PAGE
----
Illustration: Robin Lewallen
It’s often said that “music is a conversation”—an endless flow of inspiration and creation.
Within this ever-expanding stream of innovation are many key landmarks that have specifically come from LGBTQ+ artists, groups, and communities. In this article, let’s continue the conversation and explore just a few of many contributions—some of which you may have been previously unfamiliar with.
1. The persistent, driving rhythms of house music
Frankie Knuckles is known as the “The Godfather of House Music.” Enough said, right? He was a multi-hyphenate talent—a DJ kicking off the house music craze, leaving his mark in queer clubs in New York City all the way to his famed residency at the Warehouse in Chicago. He threw parties for all creeds, welcoming dancers of all backgrounds to his wild events. But what specifically did Frankie Knuckles do to shape house music into what it is today?
As disco’s mainstream popularity declined (due in part to the increasing racist and homophobic backlash to radio stations that played them), disco records were relegated to nightclubs, like the ones Knuckles DJ’ed. His open-format style blended disco with electro music, pop music, funk records, and more. Meanwhile, DJs like Jesse Saunders were experimenting with mixing disco records with drum machines and built-in effects on mixers.
Inspired by Saunders and his label Trax Records, Knuckles collaborated with Jamie Principle on “Your Love.” The song, mixing disco drums with the synthesizer warbles of Kraftwerk, soon became a seminal staple in Chicago house sets.
“Your Love”—alongside Jesse Saunders’ “On & On”—was a definitive chapter in Chicago house music. This new sound, bolstered by the very clubs that Knuckles kicked off, established the roots for the sound of house music as we know it today. Whether it’s Daft Punk or David Guetta, Knuckles and the Chicago house music scene cast a long shadow.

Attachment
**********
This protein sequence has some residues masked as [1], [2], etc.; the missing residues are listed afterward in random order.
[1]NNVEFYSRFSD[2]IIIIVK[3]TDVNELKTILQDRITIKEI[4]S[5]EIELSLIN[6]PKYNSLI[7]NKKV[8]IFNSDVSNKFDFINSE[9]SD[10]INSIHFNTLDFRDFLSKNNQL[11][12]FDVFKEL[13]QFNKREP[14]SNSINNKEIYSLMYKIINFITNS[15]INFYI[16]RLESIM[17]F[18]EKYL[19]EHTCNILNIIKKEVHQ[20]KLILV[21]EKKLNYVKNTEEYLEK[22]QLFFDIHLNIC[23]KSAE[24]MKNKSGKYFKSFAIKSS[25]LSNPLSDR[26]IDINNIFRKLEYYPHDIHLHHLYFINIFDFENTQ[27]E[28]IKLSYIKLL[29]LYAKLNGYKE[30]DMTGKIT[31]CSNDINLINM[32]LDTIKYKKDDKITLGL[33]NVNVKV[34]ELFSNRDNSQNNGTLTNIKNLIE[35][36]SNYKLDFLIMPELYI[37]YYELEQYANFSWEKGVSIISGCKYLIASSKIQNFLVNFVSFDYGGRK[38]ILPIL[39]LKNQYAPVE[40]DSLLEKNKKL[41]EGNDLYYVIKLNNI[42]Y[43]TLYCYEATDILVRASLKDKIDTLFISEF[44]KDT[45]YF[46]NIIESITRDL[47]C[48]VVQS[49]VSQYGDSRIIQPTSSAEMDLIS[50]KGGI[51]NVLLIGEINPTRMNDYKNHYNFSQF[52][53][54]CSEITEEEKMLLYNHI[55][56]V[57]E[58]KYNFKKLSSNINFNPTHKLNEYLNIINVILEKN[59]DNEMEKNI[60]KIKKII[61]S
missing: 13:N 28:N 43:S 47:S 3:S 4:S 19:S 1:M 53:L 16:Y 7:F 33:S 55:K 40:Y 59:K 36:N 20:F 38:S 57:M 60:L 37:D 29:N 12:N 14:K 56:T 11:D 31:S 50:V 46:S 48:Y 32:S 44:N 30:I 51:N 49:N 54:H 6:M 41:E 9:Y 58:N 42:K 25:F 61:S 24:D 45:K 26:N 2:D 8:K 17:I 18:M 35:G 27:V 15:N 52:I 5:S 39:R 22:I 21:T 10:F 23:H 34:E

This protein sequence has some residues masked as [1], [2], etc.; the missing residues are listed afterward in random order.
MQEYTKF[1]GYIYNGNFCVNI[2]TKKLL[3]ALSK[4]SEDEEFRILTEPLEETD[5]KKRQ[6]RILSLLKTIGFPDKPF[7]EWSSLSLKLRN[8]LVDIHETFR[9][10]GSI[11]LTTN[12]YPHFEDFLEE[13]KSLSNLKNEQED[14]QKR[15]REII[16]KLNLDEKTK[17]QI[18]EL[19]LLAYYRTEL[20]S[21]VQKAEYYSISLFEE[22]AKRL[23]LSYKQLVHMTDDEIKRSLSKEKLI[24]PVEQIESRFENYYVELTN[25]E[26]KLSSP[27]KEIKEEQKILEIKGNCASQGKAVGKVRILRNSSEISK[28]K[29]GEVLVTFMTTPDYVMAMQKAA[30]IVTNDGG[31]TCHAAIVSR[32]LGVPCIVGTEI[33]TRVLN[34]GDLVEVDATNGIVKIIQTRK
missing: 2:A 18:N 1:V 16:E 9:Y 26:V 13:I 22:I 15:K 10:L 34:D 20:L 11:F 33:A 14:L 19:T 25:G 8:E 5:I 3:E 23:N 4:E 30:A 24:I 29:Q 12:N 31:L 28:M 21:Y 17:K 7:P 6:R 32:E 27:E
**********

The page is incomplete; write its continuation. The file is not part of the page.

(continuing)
2. The melodic and reflective sounds of grunge
Hüsker Dü was a band formed by guitarist and vocalist Bob Mould, drummer and vocalist Grant Hart, and bassist Greg Norton in 1979. The band quickly gained notoriety in Saint Paul’s hardcore punk scene, and by 1983, Hüsker Dü was pushing the limits of hardcore music and venturing into more ambitious and experimental songwriting. Their magnum opus, Zen Arcade, is an indisputably landmark album for alternative music.
Hüsker Dü loved ’60s psychedelic pop groups like The Byrds and The Beatles, and often brought their melodic sensibilities to their own tracks. However, not ones to eschew their hardcore roots, their rhythm guitars boasted the buzzy distortion of MXR M104 pedals, and their leads showcased the distinctive timbres of Ibanez’ stereo chorus pedals. All tied together with Hart’s high-energy drumming and aggressive tempos, Hüsker Dü’s tracks kept the band squarely rooted in the punk rock world.
All of these sonic elements that Hüsker Dü played a role in carving out set the foundation for the grunge sound further developed by the likes of Nirvana, Pearl Jam, and Mudhoney.
3. The metallic timbres of hyperpop
“I start my compositions from a sculptural point,” SOPHIE told V Magazine in 2018. Pulling from the artificial, the manufactured, and the fictile, it’s no wonder SOPHIE always felt beyond human herself. With her unmistakable sound design prowess—building electric zaps using her Elektron Monomachine and crafting unwieldy metallic bolts with her Octatrack—SOPHIE introduced a new perspective on sound design to pop music, not unlike how Wendy Carlos introduced Moog to film scores.
Whether it was the forward-looking “LEMONADE” or the ripped plastic of “Faceshopping,” SOPHIE’s influence spawned a generation of new music makers. From her friend Flume’s flirtations with scratching and dense synths to Charli XCX jettisoning pop music into the experimental to this new generation of hyperpop, SOPHIE’s signature metallic sound design is being blended with every genre under the sun. SOPHIE forever.
Have any of these innovations influenced your own music? Which artists would you like to see us discuss next? Start a conversation with us on the Splice Discord.
August 19, 2022